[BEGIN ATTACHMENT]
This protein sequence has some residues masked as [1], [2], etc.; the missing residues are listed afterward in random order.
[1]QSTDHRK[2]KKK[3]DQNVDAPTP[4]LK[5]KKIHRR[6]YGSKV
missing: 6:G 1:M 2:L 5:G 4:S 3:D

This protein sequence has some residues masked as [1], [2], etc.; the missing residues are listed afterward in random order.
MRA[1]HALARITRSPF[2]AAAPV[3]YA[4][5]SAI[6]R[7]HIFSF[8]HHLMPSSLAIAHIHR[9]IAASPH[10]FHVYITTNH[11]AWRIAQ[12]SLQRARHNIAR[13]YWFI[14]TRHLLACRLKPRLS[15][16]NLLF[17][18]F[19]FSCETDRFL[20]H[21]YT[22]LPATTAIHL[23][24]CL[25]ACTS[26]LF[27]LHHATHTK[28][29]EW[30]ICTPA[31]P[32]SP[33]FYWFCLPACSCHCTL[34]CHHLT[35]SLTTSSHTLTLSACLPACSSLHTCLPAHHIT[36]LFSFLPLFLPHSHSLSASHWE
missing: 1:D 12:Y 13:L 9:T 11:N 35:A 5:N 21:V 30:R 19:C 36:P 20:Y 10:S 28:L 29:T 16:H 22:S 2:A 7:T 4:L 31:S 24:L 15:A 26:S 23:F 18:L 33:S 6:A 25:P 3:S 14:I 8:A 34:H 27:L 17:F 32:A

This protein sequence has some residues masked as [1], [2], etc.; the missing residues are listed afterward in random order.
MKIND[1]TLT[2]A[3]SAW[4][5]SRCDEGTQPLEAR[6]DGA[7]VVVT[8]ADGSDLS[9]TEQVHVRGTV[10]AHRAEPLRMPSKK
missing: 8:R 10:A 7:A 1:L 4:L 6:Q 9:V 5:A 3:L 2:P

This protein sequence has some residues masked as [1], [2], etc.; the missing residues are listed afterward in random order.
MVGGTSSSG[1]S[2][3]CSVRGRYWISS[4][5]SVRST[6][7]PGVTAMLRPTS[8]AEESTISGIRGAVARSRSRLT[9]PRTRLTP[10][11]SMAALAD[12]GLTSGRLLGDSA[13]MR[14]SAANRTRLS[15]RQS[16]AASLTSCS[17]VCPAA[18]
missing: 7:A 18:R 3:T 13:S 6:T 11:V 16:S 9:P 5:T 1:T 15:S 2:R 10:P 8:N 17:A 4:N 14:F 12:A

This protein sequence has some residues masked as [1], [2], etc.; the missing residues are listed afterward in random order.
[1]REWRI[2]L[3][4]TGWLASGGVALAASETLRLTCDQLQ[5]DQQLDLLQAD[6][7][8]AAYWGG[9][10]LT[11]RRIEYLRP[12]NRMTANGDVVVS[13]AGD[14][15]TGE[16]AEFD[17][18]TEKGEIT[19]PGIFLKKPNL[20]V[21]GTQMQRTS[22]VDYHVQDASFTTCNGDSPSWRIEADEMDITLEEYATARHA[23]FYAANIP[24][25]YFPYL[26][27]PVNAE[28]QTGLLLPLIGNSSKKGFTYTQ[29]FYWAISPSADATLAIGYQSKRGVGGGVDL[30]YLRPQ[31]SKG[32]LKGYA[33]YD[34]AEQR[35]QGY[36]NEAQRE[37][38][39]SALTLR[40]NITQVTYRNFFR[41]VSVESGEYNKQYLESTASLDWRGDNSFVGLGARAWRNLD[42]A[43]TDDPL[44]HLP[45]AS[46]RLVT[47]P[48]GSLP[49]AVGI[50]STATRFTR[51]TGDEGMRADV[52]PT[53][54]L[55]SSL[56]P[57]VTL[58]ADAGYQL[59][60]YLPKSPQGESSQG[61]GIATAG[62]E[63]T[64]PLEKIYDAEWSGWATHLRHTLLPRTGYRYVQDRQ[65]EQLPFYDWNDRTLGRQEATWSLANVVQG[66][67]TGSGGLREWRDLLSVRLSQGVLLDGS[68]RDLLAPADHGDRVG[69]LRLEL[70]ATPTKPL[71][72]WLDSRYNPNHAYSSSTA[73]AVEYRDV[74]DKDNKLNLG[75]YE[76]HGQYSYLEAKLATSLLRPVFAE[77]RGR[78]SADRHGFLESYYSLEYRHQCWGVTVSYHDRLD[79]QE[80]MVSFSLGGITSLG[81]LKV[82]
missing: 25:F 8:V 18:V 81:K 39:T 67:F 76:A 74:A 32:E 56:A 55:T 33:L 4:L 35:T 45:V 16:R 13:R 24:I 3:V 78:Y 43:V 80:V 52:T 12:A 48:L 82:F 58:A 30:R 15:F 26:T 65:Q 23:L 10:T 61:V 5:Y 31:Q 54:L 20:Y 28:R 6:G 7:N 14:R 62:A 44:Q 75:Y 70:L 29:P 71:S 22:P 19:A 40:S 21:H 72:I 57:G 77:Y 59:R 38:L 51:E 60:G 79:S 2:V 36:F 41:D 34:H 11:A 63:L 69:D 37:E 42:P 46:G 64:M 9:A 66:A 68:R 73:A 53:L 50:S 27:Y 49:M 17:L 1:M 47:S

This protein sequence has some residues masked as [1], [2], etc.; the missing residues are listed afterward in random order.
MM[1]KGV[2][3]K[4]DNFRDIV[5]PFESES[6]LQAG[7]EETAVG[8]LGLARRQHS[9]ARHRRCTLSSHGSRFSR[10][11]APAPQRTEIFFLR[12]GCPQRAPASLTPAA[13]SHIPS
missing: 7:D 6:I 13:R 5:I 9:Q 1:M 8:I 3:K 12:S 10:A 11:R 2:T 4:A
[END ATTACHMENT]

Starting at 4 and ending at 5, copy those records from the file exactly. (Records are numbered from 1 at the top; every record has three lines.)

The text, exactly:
This protein sequence has some residues masked as [1], [2], etc.; the missing residues are listed afterward in random order.
MVGGTSSSG[1]S[2][3]CSVRGRYWISS[4][5]SVRST[6][7]PGVTAMLRPTS[8]AEESTISGIRGAVARSRSRLT[9]PRTRLTP[10][11]SMAALAD[12]GLTSGRLLGDSA[13]MR[14]SAANRTRLS[15]RQS[16]AASLTSCS[17]VCPAA[18]
missing: 7:A 18:R 3:T 13:S 6:T 11:V 16:S 9:P 5:T 1:T 15:S 2:R 10:P 8:N 17:A 4:N 14:F 12:A

This protein sequence has some residues masked as [1], [2], etc.; the missing residues are listed afterward in random order.
[1]REWRI[2]L[3][4]TGWLASGGVALAASETLRLTCDQLQ[5]DQQLDLLQAD[6][7][8]AAYWGG[9][10]LT[11]RRIEYLRP[12]NRMTANGDVVVS[13]AGD[14][15]TGE[16]AEFD[17][18]TEKGEIT[19]PGIFLKKPNL[20]V[21]GTQMQRTS[22]VDYHVQDASFTTCNGDSPSWRIEADEMDITLEEYATARHA[23]FYAANIP[24][25]YFPYL[26][27]PVNAE[28]QTGLLLPLIGNSSKKGFTYTQ[29]FYWAISPSADATLAIGYQSKRGVGGGVDL[30]YLRPQ[31]SKG[32]LKGYA[33]YD[34]AEQR[35]QGY[36]NEAQRE[37][38][39]SALTLR[40]NITQVTYRNFFR[41]VSVESGEYNKQYLESTASLDWRGDNSFVGLGARAWRNLD[42]A[43]TDDPL[44]HLP[45]AS[46]RLVT[47]P[48]GSLP[49]AVGI[50]STATRFTR[51]TGDEGMRADV[52]PT[53][54]L[55]SSL[56]P[57]VTL[58]ADAGYQL[59][60]YLPKSPQGESSQG[61]GIATAG[62]E[63]T[64]PLEKIYDAEWSGWATHLRHTLLPRTGYRYVQDRQ[65]EQLPFYDWNDRTLGRQEATWSLANVVQG[66][67]TGSGGLREWRDLLSVRLSQGVLLDGS[68]RDLLAPADHGDRVG[69]LRLEL[70]ATPTKPL[71][72]WLDSRYNPNHAYSSSTA[73]AVEYRDV[74]DKDNKLNLG[75]YE[76]HGQYSYLEAKLATSLLRPVFAE[77]RGR[78]SADRHGFLESYYSLEYRHQCWGVTVSYHDRLD[79]QE[80]MVSFSLGGITSLG[81]LKV[82]
missing: 25:F 8:V 18:V 81:K 39:T 67:F 76:A 74:A 32:E 56:A 55:T 33:L 4:L 35:T 45:V 16:R 13:R 24:I 3:V 78:Y 43:V 80:V 52:T 12:A 48:L 82:F 58:A 30:R 15:F 26:T 65:Q 23:L 10:T 61:V 5:Y 31:Q 54:L 20:Y 28:R 6:G 7:N 14:R 62:A 44:Q 75:Y 70:L 29:P 71:S 22:P 19:A 40:S 21:H 72:I 57:G 77:Y 59:R 38:L 51:E 60:G 79:S 2:V 36:F 41:D 34:H 11:A 63:L 69:D 37:E 42:P 46:G 64:M 9:A 66:A 68:R 73:A 53:L 50:S 27:Y 49:M 17:L 1:M 47:S